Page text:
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By Hervé
#262395
wonderful render Thomas... 8)
By killian2828
#262402
Fantastic render and materials!
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By Thomas An.
#272860
Image
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By Thomas An.
#272862
The new SSS system is much more powerful that the one in 1.6

(An early SSS test scene)

Image
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By Maximus3D
#272864
That is impressive Thomas :shock: what was the rendertime for that and what hardware did you render it with ? :)

Please do show more examples and tests if possible.

/ Max
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By 4 HeRo
#272865
Bestest 3D Orange Juice ever :D
By jespi
#272866
Really great Thomas!
By adman
#272895
Stunning Thomas, but how long and on what?
Can't wait to play with the new SSS.

Adman
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By ivox3
#272913
Impressive Thomas , ...but why didn't you decide to do the seemingly impossible milk render ? :)
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By Thomas An.
#272930
Guys, that was an early test. I never keep time tracking on such stuff.
The SSS received a couple of rounds of refinement after that anyway.
By pluMmet
#272946
The o.j. looks great :D
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By Eric Lagman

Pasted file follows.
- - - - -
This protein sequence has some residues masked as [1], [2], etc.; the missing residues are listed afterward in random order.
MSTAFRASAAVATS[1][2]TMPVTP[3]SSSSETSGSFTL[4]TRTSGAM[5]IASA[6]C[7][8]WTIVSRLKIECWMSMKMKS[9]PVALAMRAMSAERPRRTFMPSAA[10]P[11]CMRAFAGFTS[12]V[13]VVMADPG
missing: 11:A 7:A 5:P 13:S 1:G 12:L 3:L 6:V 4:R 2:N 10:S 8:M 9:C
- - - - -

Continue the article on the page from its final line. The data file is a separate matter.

#272989
Nice OJ Thomas. Quick question. Regarding the liquid in glass diagram that you drew that was a great discovery quite a while back. Does the same approach apply with the "Glass" portion being sss material and the "Liquid portion being a standard dielectric. Say your cup was translucent plastic and inside was water basically. Hope that makes sense.
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By Thomas An.
#272991
Eric Lagman wrote:Nice OJ Thomas. Quick question. Regarding the liquid in glass diagram that you drew that was a great discovery quite a while back. Does the same approach apply with the "Glass" portion being sss material and the "Liquid portion being a standard dielectric. Say your cup was translucent plastic and inside was water basically. Hope that makes sense.
All bets are off with SSS (I doubt it works the same) ... but I have not really studied this to the same lengths as the regular liquid+glass.

[speculation]
Somehow I don't think the SSS calculation stops unless it encounters a corresponding exit surface. This means that once a ray enters an SSS volume it may keep producing SSS even if it encounters a sub-object (enclosed liquid) ... (as if it turns ON/OFF only when it encounters opposing normals of the same surface).
[/speculation]
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